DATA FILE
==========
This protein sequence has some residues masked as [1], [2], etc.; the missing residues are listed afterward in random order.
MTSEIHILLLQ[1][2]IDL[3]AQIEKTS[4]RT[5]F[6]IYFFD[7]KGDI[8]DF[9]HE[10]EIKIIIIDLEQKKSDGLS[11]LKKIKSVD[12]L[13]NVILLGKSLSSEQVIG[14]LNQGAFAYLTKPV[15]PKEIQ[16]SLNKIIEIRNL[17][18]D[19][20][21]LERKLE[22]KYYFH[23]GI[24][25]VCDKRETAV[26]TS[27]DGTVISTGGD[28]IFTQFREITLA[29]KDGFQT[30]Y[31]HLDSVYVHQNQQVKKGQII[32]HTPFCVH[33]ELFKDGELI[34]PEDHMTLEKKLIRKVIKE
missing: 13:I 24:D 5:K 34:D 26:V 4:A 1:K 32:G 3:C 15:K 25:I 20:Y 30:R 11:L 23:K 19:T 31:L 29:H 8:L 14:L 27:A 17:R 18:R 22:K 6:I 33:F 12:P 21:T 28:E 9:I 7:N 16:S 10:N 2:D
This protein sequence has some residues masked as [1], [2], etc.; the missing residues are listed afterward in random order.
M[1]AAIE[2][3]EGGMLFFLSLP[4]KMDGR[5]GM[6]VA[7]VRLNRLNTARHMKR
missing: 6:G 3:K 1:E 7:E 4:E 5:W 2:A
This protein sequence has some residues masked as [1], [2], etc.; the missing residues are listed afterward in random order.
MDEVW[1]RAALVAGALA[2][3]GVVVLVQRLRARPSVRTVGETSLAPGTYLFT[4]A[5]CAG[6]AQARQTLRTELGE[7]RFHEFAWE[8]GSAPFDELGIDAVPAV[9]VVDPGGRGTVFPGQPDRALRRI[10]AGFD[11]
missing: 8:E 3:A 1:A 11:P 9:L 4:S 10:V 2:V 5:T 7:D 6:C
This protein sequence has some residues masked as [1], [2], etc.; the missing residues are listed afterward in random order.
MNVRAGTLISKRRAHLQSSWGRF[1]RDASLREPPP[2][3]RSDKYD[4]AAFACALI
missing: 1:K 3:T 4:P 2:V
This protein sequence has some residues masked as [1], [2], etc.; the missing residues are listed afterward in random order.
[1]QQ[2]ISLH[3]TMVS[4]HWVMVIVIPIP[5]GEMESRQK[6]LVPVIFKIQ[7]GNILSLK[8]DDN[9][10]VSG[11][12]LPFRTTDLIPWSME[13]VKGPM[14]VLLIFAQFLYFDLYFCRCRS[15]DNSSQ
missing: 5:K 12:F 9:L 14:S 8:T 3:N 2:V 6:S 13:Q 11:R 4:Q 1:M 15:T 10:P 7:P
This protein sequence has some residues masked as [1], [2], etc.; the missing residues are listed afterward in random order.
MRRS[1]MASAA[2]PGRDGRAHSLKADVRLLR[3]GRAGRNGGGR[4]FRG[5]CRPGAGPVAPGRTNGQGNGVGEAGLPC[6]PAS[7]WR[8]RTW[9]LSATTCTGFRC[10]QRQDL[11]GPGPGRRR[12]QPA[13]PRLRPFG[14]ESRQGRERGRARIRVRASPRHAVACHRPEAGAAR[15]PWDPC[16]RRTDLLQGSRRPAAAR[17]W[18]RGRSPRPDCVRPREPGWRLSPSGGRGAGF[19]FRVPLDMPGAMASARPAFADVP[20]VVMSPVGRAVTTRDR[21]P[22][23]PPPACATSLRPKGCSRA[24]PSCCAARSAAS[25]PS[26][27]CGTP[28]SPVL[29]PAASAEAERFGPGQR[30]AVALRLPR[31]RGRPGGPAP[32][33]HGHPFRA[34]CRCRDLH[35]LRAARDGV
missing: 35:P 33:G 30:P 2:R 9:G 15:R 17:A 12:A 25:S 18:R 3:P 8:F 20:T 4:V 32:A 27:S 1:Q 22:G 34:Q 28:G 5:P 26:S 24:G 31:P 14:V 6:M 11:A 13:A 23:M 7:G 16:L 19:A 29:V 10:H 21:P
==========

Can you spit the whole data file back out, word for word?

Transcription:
This protein sequence has some residues masked as [1], [2], etc.; the missing residues are listed afterward in random order.
MTSEIHILLLQ[1][2]IDL[3]AQIEKTS[4]RT[5]F[6]IYFFD[7]KGDI[8]DF[9]HE[10]EIKIIIIDLEQKKSDGLS[11]LKKIKSVD[12]L[13]NVILLGKSLSSEQVIG[14]LNQGAFAYLTKPV[15]PKEIQ[16]SLNKIIEIRNL[17][18]D[19][20][21]LERKLE[22]KYYFH[23]GI[24][25]VCDKRETAV[26]TS[27]DGTVISTGGD[28]IFTQFREITLA[29]KDGFQT[30]Y[31]HLDSVYVHQNQQVKKGQII[32]HTPFCVH[33]ELFKDGELI[34]PEDHMTLEKKLIRKVIKE
missing: 13:I 24:D 5:K 34:D 26:V 4:A 1:K 32:G 3:C 15:K 25:I 20:Y 30:R 11:L 23:K 19:T 31:L 29:H 8:L 14:L 27:A 17:R 18:R 22:K 6:I 33:F 12:P 21:T 28:E 9:I 7:N 16:S 10:N 2:D
This protein sequence has some residues masked as [1], [2], etc.; the missing residues are listed afterward in random order.
M[1]AAIE[2][3]EGGMLFFLSLP[4]KMDGR[5]GM[6]VA[7]VRLNRLNTARHMKR
missing: 6:G 3:K 1:E 7:E 4:E 5:W 2:A
This protein sequence has some residues masked as [1], [2], etc.; the missing residues are listed afterward in random order.
MDEVW[1]RAALVAGALA[2][3]GVVVLVQRLRARPSVRTVGETSLAPGTYLFT[4]A[5]CAG[6]AQARQTLRTELGE[7]RFHEFAWE[8]GSAPFDELGIDAVPAV[9]VVDPGGRGTVFPGQPDRALRRI[10]AGFD[11]
missing: 8:E 3:A 1:A 11:P 9:L 4:S 10:V 2:V 5:T 7:D 6:C
This protein sequence has some residues masked as [1], [2], etc.; the missing residues are listed afterward in random order.
MNVRAGTLISKRRAHLQSSWGRF[1]RDASLREPPP[2][3]RSDKYD[4]AAFACALI
missing: 1:K 3:T 4:P 2:V
This protein sequence has some residues masked as [1], [2], etc.; the missing residues are listed afterward in random order.
[1]QQ[2]ISLH[3]TMVS[4]HWVMVIVIPIP[5]GEMESRQK[6]LVPVIFKIQ[7]GNILSLK[8]DDN[9][10]VSG[11][12]LPFRTTDLIPWSME[13]VKGPM[14]VLLIFAQFLYFDLYFCRCRS[15]DNSSQ
missing: 5:K 12:F 9:L 14:S 8:T 3:N 2:V 6:S 13:Q 11:R 4:Q 1:M 15:T 10:P 7:P
This protein sequence has some residues masked as [1], [2], etc.; the missing residues are listed afterward in random order.
MRRS[1]MASAA[2]PGRDGRAHSLKADVRLLR[3]GRAGRNGGGR[4]FRG[5]CRPGAGPVAPGRTNGQGNGVGEAGLPC[6]PAS[7]WR[8]RTW[9]LSATTCTGFRC[10]QRQDL[11]GPGPGRRR[12]QPA[13]PRLRPFG[14]ESRQGRERGRARIRVRASPRHAVACHRPEAGAAR[15]PWDPC[16]RRTDLLQGSRRPAAAR[17]W[18]RGRSPRPDCVRPREPGWRLSPSGGRGAGF[19]FRVPLDMPGAMASARPAFADVP[20]VVMSPVGRAVTTRDR[21]P[22][23]PPPACATSLRPKGCSRA[24]PSCCAARSAAS[25]PS[26][27]CGTP[28]SPVL[29]PAASAEAERFGPGQR[30]AVALRLPR[31]RGRPGGPAP[32][33]HGHPFRA[34]CRCRDLH[35]LRAARDGV
missing: 35:P 33:G 30:P 2:R 9:G 15:R 17:A 12:A 25:S 18:R 3:P 8:F 20:T 4:V 32:A 27:S 1:Q 22:G 34:Q 28:G 5:P 26:S 24:G 31:P 14:V 6:M 11:A 13:A 23:M 7:G 16:L 19:A 29:V 10:H 21:P